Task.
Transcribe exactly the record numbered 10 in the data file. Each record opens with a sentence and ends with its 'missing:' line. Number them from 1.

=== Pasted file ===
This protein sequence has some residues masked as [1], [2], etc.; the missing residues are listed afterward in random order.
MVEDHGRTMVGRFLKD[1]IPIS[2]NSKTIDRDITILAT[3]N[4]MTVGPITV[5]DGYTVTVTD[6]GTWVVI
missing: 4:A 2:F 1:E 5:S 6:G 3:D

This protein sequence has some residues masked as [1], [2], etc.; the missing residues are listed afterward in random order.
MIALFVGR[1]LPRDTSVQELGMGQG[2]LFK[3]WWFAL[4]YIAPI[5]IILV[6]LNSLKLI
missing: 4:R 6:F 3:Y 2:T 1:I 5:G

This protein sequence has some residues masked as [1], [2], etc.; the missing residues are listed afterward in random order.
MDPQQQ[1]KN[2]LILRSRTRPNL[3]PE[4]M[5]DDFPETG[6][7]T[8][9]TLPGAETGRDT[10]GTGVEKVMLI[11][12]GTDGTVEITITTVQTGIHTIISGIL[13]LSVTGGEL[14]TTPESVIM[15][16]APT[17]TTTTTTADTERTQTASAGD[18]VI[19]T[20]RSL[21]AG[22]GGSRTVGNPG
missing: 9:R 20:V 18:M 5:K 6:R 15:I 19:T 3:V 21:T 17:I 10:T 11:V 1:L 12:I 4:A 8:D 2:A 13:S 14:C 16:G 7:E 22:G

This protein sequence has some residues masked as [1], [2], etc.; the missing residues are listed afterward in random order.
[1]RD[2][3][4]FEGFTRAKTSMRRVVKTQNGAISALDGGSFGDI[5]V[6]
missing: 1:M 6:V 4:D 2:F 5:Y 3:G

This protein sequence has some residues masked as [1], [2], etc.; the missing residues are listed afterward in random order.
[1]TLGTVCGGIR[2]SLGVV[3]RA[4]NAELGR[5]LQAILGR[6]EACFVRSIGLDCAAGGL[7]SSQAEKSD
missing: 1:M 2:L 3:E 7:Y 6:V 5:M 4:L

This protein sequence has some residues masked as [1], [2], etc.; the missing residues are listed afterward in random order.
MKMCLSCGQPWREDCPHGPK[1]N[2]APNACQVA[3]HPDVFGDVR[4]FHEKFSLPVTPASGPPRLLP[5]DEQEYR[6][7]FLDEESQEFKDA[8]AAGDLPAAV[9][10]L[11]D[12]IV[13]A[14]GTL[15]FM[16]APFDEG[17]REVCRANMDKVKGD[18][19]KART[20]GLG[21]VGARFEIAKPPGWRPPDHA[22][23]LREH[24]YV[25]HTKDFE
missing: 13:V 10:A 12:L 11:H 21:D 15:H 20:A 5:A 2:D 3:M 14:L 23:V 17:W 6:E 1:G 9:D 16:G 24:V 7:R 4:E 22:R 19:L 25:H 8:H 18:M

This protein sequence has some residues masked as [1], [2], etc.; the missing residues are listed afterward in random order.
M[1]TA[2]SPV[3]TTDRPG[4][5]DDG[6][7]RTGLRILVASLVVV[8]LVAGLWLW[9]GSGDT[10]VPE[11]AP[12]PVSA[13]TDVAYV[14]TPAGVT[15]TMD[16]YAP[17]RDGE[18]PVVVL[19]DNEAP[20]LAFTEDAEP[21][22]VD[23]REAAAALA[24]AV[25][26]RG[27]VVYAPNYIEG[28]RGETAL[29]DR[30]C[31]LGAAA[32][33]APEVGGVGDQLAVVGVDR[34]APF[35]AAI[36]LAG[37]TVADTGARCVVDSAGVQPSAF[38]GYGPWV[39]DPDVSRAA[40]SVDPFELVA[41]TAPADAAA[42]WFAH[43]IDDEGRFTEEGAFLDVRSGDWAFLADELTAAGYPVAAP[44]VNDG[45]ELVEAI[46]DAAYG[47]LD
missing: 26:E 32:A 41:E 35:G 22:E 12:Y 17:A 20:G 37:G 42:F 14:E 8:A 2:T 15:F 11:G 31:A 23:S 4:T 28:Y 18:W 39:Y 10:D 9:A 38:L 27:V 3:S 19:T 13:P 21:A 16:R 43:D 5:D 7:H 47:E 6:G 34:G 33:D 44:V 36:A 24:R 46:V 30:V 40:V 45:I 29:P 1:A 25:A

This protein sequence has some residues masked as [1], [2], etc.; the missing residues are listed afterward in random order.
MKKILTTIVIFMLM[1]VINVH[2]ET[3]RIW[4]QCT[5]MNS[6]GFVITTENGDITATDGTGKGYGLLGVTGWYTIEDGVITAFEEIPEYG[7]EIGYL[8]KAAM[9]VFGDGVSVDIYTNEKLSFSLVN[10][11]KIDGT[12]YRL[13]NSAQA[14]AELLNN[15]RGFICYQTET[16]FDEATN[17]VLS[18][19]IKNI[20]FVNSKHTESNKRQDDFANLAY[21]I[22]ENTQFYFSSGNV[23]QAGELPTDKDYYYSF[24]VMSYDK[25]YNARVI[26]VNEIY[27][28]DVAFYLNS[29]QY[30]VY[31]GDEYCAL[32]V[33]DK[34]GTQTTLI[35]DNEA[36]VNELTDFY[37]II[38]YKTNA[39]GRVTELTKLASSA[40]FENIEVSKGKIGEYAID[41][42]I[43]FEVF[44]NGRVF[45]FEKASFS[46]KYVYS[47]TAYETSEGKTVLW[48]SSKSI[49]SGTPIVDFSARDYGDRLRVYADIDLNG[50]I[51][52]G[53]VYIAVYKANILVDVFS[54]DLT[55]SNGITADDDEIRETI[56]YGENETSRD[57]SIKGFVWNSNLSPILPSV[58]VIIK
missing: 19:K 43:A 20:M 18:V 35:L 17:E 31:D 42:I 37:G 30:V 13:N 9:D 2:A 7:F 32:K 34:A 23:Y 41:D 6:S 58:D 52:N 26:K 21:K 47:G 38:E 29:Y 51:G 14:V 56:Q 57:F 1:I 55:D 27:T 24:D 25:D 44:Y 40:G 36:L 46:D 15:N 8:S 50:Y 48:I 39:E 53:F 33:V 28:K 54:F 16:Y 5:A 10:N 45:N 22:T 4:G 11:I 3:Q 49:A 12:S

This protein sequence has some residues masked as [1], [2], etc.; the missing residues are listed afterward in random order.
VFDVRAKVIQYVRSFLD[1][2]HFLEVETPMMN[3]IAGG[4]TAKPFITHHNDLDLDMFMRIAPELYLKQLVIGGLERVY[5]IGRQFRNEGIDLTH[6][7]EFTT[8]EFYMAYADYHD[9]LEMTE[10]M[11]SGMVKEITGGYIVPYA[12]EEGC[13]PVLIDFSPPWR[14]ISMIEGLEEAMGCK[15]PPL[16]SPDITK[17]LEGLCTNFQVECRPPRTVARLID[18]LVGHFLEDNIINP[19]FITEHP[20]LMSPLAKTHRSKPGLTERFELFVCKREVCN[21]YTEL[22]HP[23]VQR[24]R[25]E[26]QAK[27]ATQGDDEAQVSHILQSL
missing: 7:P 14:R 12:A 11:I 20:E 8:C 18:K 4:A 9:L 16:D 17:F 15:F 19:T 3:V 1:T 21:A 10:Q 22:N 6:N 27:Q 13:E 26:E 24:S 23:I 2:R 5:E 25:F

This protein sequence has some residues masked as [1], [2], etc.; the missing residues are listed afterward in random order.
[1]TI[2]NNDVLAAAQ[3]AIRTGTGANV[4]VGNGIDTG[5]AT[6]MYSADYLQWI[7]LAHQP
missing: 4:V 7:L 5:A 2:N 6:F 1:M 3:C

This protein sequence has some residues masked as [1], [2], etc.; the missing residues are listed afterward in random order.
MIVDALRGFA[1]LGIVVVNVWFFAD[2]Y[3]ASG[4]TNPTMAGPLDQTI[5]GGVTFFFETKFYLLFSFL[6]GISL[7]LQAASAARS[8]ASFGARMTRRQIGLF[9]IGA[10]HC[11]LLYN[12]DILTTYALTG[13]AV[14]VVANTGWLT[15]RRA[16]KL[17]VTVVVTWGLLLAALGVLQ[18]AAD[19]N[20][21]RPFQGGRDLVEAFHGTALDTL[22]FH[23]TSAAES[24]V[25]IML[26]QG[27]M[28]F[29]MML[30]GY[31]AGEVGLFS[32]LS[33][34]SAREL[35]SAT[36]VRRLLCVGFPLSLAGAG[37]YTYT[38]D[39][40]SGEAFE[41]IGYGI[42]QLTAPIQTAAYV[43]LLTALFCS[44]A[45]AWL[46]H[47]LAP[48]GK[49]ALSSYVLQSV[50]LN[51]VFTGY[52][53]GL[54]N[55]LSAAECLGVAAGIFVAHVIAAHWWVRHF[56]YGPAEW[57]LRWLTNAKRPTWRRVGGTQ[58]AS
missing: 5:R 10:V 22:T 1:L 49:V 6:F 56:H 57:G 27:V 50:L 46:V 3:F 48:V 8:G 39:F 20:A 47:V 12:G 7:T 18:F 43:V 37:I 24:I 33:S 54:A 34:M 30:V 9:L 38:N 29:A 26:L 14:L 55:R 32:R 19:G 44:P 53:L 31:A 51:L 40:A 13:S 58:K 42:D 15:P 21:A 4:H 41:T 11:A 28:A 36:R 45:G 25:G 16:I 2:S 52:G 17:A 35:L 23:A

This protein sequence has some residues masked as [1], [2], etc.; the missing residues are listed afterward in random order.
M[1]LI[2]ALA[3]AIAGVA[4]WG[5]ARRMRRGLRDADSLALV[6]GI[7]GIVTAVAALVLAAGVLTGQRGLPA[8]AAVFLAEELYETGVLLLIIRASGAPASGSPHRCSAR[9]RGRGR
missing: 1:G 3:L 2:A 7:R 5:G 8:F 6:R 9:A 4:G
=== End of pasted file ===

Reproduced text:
This protein sequence has some residues masked as [1], [2], etc.; the missing residues are listed afterward in random order.
[1]TI[2]NNDVLAAAQ[3]AIRTGTGANV[4]VGNGIDTG[5]AT[6]MYSADYLQWI[7]LAHQP
missing: 4:V 7:L 5:A 2:N 6:F 1:M 3:C